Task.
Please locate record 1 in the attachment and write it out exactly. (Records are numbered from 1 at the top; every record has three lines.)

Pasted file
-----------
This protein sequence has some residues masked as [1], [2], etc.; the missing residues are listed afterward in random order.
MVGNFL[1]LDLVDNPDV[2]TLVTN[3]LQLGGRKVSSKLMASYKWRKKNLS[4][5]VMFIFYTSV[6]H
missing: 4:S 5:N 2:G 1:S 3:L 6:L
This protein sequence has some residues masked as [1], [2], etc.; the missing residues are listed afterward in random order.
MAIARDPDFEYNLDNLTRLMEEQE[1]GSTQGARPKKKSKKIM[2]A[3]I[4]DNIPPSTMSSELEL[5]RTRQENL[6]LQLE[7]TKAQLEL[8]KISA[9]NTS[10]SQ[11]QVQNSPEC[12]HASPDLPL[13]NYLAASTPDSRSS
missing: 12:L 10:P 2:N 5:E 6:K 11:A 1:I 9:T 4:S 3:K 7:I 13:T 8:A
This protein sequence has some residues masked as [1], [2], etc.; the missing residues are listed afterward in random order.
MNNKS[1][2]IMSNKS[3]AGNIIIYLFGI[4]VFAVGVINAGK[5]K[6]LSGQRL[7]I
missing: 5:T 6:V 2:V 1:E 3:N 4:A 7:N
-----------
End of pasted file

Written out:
This protein sequence has some residues masked as [1], [2], etc.; the missing residues are listed afterward in random order.
MVGNFL[1]LDLVDNPDV[2]TLVTN[3]LQLGGRKVSSKLMASYKWRKKNLS[4][5]VMFIFYTSV[6]H
missing: 4:S 5:N 2:G 1:S 3:L 6:L